Admission policies for athletes : a survey of NCAA Division 1-A admission directors
MetadataShow full item record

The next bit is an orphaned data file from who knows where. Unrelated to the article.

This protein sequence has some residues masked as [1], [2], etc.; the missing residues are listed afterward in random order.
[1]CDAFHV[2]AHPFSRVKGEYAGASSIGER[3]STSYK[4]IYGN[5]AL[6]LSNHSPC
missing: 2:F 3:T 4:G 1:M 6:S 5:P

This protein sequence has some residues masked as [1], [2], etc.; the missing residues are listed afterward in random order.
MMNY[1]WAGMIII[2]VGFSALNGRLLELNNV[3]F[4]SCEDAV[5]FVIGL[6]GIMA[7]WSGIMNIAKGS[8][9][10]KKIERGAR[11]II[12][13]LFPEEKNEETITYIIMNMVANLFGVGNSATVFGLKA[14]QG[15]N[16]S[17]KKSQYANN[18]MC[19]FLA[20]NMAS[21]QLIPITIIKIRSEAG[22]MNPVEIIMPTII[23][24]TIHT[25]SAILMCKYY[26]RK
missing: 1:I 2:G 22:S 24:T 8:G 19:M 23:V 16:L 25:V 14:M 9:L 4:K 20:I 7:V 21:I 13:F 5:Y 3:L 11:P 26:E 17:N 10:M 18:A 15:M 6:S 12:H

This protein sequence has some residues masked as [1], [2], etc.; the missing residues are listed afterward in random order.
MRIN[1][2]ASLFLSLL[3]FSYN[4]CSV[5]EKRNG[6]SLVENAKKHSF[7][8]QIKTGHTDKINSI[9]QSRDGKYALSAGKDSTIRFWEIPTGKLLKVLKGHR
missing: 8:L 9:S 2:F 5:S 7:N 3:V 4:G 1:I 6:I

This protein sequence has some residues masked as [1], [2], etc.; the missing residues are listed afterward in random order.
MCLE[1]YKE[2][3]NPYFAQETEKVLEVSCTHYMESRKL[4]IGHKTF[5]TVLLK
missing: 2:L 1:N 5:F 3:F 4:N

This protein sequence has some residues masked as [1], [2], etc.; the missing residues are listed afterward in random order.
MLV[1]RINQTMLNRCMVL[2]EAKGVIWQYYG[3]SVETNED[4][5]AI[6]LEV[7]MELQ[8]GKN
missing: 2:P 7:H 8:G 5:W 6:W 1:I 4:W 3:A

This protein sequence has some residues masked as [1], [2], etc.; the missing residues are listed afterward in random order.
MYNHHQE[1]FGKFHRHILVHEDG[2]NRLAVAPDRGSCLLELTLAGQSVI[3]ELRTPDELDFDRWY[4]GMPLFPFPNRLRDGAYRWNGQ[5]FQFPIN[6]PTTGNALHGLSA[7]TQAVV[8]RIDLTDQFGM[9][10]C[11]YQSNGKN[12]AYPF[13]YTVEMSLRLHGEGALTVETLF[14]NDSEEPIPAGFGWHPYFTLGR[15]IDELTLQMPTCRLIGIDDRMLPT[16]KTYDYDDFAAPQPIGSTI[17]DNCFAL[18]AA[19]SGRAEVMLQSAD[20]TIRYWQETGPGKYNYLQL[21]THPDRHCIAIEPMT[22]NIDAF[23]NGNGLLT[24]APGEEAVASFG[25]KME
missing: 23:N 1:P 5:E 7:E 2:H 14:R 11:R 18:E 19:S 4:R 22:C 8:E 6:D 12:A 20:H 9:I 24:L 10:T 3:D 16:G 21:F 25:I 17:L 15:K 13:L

This research study investigated the admission policies for NCAA Division I-A athletes. Eleven university admission directors participated in personal or phone interviews regarding their admission policies for athletes. The relationship between the academic and the athletic interests of the institution converge in the athlete’s application. The designation of “recruited” is the most important factor in the athletic admission process. The support from the athletic department of the student athlete’s application initiates a commitment from the university, which translates into extra benefits in the admission process. It was found that recruited athletes receive multiple benefits in the admission process at NCAA Division I-A institutions. These benefits include a code or “marked” file, a preliminary review of available documentation, sponsorship from the athletic department, possible financial scholarship, advocacy in the appeal process, and occasionally, presidential involvement. The NCAA initial eligibility standards also provide benefits not available to other students. How this translates into the number of student athletes admitted and those denied admission is unclear, as numbers were not discussed in the interviews. Admission directors are aware of the benefits a successful athletic program brings to the institution and the use of special admission policies for athletes is part of that package. While maintaining a professional distance from athletic personnel, admission directors were found to be supportive of university athletic programs, very loyal to the institution, involved with booster and support organizations, and possessed a broad knowledge of athletic rules and recruiting strategies. The only discord found between the athletic department and admission office was the relationship between directors and coaches. Admission directors often initiated a “no contact” rule for coaches. This may speak to the pressures inherent in both positions.